Detroit Lions: The Horror of It All

Ryne E. HancockCorrespondent IDecember 22, 2008

In the first decade of this relatively new century, Detroit's sports scene has set the tone for success, success that couldn't be mentioned in the same sentence with New York City.

In this decade alone, the Red Wings have won two Stanley Cups, including last season's victory over the Pittsburgh Penguins. They seem ready to do it again in 2009, with most of their nucleus back from last year's championship team.

The Pistons won the NBA title in 2004, and made it back to the NBA Finals the following year, where they would lose to the San Antonio Spurs.

They are in the middle of their most successful run in franchise history, a run that includes two Finals appearances, one NBA title, and six Central Division titles in nine years.

The Tigers, five years removed from threatening to challenge the 1962 New York Mets for the most losses in baseball history, have rebounded rather nicely, winning the American League pennant in 2006, staying in contention with the Yankees until the final week of the season in 2007, and signing big names like Dontrelle Willis and Miguel Cabrera to lucrative contracts in 2008.

And the Lions? Well, if you count last year's 7-9 record plus the undefeated run they made in the preseason this year, this decade hasn't been kind. It's been horrific.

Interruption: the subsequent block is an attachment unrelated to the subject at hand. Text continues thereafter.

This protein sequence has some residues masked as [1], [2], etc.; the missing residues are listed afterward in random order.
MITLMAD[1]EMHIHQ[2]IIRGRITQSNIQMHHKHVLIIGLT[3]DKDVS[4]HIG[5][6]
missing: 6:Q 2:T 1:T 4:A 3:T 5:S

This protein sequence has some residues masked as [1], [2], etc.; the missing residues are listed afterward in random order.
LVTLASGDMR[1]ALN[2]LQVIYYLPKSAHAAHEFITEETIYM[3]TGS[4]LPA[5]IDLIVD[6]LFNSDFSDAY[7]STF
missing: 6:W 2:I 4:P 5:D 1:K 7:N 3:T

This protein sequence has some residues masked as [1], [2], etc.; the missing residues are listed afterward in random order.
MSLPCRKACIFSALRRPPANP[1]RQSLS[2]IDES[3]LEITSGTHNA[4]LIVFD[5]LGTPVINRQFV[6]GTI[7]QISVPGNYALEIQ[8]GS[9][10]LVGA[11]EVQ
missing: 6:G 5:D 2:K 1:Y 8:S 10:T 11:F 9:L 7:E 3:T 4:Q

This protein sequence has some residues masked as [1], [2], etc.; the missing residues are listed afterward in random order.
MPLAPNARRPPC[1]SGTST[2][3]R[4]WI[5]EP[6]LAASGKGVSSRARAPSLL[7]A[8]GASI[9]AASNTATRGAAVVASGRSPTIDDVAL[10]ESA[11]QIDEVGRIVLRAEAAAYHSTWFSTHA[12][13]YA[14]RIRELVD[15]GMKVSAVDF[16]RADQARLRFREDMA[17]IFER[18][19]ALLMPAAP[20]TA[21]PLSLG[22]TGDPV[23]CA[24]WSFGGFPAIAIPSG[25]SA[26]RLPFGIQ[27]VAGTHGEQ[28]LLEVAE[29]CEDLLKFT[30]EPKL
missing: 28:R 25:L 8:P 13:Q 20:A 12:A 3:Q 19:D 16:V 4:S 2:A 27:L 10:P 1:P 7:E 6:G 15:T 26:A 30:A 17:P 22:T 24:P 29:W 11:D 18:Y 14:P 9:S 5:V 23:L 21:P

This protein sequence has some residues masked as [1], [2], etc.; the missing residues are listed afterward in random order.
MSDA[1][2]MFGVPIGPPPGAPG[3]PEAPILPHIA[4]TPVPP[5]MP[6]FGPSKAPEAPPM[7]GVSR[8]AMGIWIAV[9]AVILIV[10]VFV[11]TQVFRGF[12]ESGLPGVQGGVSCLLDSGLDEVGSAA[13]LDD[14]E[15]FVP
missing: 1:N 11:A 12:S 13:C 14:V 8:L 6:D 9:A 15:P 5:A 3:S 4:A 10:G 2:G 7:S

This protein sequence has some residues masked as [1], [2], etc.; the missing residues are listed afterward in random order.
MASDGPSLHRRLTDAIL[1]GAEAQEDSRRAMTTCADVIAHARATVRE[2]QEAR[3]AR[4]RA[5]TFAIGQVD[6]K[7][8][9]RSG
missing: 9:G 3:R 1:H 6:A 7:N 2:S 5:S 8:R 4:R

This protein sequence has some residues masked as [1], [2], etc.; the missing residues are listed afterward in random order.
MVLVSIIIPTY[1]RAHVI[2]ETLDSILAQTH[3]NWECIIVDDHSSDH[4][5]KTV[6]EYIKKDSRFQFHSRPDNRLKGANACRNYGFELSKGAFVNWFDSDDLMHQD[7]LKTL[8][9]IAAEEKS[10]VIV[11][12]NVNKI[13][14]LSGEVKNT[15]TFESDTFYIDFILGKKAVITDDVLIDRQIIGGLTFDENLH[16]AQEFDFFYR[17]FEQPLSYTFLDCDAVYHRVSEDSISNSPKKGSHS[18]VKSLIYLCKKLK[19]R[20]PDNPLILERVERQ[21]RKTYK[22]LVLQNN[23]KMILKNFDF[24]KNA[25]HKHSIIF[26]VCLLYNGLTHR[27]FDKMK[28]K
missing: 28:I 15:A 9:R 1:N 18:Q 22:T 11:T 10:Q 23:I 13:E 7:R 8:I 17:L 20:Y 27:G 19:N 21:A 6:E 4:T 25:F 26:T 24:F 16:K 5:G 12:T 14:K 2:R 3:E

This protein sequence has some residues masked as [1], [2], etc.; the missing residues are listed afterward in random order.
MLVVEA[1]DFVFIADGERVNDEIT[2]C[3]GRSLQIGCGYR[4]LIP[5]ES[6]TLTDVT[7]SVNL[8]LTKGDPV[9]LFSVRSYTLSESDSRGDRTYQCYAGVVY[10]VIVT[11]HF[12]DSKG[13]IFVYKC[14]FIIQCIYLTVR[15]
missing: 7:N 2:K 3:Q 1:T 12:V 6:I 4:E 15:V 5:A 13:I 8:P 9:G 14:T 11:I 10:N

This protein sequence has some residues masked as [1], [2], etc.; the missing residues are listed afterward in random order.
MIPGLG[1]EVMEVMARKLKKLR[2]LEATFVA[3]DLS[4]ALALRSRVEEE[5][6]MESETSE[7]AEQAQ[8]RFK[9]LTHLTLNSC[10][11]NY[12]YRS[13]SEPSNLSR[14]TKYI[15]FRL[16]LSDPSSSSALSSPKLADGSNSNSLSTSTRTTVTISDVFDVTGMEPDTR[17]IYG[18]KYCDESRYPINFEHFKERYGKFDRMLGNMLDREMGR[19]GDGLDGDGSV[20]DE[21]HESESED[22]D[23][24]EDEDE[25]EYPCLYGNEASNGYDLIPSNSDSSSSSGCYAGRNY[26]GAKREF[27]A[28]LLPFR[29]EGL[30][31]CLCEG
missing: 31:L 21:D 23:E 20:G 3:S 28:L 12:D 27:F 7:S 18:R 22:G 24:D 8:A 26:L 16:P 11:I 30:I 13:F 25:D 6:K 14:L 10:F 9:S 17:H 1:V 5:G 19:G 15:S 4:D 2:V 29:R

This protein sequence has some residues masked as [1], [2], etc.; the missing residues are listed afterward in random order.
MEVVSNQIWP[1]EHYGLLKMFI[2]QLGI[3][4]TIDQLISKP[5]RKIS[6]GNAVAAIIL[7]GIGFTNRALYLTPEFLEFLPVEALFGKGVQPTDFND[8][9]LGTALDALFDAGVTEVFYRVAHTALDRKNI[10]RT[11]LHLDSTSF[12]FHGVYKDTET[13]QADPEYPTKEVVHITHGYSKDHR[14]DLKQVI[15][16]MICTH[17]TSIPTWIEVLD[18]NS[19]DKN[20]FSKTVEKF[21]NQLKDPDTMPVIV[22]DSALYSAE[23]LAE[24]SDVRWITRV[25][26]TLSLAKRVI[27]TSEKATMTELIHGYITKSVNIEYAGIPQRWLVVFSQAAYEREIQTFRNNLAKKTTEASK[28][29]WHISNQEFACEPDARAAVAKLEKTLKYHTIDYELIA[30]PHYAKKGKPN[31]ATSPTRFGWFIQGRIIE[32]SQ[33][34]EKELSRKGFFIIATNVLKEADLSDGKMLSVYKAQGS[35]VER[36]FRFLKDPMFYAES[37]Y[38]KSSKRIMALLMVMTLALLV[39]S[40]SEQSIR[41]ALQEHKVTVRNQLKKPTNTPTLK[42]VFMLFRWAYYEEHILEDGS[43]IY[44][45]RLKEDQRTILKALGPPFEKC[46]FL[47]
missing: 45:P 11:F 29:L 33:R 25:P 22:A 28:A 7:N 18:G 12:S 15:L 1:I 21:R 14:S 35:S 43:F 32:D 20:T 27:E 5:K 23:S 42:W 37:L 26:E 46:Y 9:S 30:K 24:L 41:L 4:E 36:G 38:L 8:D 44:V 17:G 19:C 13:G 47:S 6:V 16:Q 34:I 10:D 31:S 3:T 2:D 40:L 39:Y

But it's been that way for the last 50 years, ever since Bobby Layne bolted for Pittsburgh and William Clay Ford bought the team in 1963.

In the last 45 years of Ford ownership, the Lions have had one win in the playoffs, which came in 1991 when they beat the Dallas Cowboys en route to the NFC Championship Game. There they would be hammered by the Washington Redskins, winners of Super Bowl 26 against the Buffalo Bills.

Even the legendary Barry Sanders, who was the only reason why kids like me during the 1990s would watch the Lions play on Sunday afternoons, didn't get a chance to play in a Super Bowl. However, in that decade alone, the Lions had six playoff appearances and were, in most years, contending for the playoffs.

The problem?

Ford and his people couldn't find a system quarterback to bring to Detroit or, even worse, an offensive line that could give Sanders protection when they were going up against the Packers, Bears, or Cowboys.

The list goes on and on for the sins of the Lions in this decade, ranging from cutting Charlie Batch in 2001, to numerous draft busts like Charlie Rogers and Joey Harrington, and to the biggest sin of them all—hiring Matt Millen as team president. This, despite the fact that the guy was best suited for broadcasting rather than dealing with the day-to-day operations of an NFL team.

Apparently, Millen's reign is what leads us to the present. With one more game left in their 2008 season, the Lions are staring down a record no team wants to be known for: 0-16.

After losing against Drew Brees and the New Orleans Saints 42-7 before the second smallest crowd in the history of Ford Field, the ragged men from the Motor City face rival Green Bay next Sunday at Lambeau Field—a place they haven't won since 1991 and their last chance to avoid infamy.

So, as I head to Atlanta on Dec. 28, expect to get a news alert on the Lions being the first 0-16 team in NFL history.

Can't wait to receive my 0-16 shirt in the mail.